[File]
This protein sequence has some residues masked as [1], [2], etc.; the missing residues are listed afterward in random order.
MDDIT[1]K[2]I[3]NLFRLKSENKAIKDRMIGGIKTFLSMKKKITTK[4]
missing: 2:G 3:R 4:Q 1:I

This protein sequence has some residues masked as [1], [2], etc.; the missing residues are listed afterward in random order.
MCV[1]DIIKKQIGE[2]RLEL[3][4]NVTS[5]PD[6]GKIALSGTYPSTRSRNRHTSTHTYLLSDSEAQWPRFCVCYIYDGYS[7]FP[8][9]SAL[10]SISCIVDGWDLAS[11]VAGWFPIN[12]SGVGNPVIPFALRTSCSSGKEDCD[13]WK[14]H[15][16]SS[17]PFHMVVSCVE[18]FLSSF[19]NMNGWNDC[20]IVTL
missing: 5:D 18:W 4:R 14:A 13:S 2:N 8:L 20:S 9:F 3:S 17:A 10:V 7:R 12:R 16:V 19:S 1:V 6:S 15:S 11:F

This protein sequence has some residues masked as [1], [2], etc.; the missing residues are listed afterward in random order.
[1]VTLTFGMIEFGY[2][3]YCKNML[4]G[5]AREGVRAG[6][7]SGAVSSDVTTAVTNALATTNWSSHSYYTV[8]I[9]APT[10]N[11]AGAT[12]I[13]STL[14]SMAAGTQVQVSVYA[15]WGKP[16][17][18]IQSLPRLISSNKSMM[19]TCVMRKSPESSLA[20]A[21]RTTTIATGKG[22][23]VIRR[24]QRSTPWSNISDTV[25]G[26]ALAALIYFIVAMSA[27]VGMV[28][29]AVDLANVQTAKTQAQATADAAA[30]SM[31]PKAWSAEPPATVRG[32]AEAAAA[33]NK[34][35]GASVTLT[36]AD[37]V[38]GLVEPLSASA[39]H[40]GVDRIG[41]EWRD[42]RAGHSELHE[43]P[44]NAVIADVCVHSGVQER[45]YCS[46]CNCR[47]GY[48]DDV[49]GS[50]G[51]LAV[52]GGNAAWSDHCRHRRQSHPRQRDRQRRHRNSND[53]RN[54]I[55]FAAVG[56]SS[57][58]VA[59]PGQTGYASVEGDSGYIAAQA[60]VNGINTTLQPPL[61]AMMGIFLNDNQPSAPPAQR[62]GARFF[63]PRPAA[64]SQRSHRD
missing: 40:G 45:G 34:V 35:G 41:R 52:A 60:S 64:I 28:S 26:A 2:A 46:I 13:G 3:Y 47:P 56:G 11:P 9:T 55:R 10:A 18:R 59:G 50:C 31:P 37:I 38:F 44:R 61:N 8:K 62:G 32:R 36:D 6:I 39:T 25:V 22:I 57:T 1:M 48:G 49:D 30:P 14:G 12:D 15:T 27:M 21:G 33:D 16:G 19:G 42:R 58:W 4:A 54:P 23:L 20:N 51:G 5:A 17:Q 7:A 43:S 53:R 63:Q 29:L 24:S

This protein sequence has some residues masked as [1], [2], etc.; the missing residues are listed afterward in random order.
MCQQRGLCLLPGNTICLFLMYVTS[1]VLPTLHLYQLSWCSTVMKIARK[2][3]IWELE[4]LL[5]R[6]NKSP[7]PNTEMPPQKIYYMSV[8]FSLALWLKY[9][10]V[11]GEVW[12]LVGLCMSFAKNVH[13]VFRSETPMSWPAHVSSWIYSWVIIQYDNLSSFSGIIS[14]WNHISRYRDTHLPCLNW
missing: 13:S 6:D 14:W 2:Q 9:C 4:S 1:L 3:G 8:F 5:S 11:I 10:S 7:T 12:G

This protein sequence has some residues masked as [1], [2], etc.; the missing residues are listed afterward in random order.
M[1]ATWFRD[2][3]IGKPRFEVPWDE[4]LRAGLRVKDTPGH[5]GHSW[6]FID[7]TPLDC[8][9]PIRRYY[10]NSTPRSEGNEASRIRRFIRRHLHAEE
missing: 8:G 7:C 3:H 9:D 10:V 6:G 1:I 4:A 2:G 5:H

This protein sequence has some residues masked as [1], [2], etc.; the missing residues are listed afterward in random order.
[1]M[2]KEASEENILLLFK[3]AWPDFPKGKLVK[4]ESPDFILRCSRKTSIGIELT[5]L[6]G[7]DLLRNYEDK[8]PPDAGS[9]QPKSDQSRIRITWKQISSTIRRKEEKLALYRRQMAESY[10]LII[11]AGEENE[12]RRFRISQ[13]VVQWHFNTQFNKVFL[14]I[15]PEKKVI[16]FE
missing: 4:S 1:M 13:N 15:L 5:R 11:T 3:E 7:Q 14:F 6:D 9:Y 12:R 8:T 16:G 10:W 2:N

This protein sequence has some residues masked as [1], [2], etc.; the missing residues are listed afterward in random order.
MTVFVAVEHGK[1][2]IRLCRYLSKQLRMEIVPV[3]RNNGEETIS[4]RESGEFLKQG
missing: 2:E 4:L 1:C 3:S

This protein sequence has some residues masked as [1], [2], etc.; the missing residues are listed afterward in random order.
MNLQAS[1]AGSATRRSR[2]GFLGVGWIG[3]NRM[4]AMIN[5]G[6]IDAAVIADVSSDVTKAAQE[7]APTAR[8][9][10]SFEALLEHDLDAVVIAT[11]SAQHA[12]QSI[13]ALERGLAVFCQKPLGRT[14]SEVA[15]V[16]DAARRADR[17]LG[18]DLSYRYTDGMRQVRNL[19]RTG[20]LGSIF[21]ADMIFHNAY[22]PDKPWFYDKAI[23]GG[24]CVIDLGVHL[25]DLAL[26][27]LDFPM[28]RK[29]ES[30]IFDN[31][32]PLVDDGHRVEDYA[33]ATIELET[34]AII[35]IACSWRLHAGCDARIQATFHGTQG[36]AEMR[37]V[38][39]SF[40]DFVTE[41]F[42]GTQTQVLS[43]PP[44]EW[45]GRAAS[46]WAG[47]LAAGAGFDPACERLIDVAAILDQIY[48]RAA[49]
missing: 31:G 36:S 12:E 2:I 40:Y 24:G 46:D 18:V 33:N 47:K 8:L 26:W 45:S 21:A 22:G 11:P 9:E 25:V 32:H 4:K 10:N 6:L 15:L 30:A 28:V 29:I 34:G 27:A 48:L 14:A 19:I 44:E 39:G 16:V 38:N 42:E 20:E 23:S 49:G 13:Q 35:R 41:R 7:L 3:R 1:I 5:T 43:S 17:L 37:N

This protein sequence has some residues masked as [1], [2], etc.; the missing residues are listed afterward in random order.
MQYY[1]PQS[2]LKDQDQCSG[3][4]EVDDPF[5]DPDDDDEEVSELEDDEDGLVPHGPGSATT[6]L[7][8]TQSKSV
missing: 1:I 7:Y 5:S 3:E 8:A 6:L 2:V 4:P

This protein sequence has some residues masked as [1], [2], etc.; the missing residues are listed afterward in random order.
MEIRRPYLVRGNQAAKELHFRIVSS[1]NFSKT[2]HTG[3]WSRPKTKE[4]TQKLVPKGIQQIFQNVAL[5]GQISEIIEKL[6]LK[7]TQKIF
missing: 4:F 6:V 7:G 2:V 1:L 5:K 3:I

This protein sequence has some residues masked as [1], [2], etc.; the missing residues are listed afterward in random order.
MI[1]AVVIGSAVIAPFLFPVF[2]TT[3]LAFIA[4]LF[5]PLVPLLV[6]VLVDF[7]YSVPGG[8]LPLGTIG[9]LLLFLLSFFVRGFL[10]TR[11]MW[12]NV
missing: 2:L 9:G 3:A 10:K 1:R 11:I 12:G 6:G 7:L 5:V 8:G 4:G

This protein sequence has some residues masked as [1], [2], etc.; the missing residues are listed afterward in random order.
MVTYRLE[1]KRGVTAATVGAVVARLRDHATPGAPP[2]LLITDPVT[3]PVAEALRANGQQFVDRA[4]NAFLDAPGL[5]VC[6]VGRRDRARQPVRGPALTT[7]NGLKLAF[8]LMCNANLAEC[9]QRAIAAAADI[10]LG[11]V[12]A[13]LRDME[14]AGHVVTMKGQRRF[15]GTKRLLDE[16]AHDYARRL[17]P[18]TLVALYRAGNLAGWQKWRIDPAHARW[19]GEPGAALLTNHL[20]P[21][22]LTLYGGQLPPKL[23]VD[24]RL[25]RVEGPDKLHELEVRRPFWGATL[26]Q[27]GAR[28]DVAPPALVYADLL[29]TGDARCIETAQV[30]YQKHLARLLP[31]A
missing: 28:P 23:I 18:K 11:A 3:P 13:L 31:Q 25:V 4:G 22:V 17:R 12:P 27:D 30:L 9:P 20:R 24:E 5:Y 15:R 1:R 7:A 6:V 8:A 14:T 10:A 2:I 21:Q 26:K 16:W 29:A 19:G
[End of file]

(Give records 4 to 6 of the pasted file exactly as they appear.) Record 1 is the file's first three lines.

This protein sequence has some residues masked as [1], [2], etc.; the missing residues are listed afterward in random order.
MCQQRGLCLLPGNTICLFLMYVTS[1]VLPTLHLYQLSWCSTVMKIARK[2][3]IWELE[4]LL[5]R[6]NKSP[7]PNTEMPPQKIYYMSV[8]FSLALWLKY[9][10]V[11]GEVW[12]LVGLCMSFAKNVH[13]VFRSETPMSWPAHVSSWIYSWVIIQYDNLSSFSGIIS[14]WNHISRYRDTHLPCLNW
missing: 13:S 6:D 14:W 2:Q 9:C 4:S 1:L 3:G 8:F 5:S 11:I 10:S 7:T 12:G

This protein sequence has some residues masked as [1], [2], etc.; the missing residues are listed afterward in random order.
M[1]ATWFRD[2][3]IGKPRFEVPWDE[4]LRAGLRVKDTPGH[5]GHSW[6]FID[7]TPLDC[8][9]PIRRYY[10]NSTPRSEGNEASRIRRFIRRHLHAEE
missing: 8:G 7:C 3:H 9:D 10:V 6:G 1:I 4:A 2:G 5:H

This protein sequence has some residues masked as [1], [2], etc.; the missing residues are listed afterward in random order.
[1]M[2]KEASEENILLLFK[3]AWPDFPKGKLVK[4]ESPDFILRCSRKTSIGIELT[5]L[6]G[7]DLLRNYEDK[8]PPDAGS[9]QPKSDQSRIRITWKQISSTIRRKEEKLALYRRQMAESY[10]LII[11]AGEENE[12]RRFRISQ[13]VVQWHFNTQFNKVFL[14]I[15]PEKKVI[16]FE
missing: 4:S 1:M 13:N 15:L 5:R 11:T 3:E 7:Q 14:F 6:D 9:Y 12:R 8:T 16:G 10:W 2:N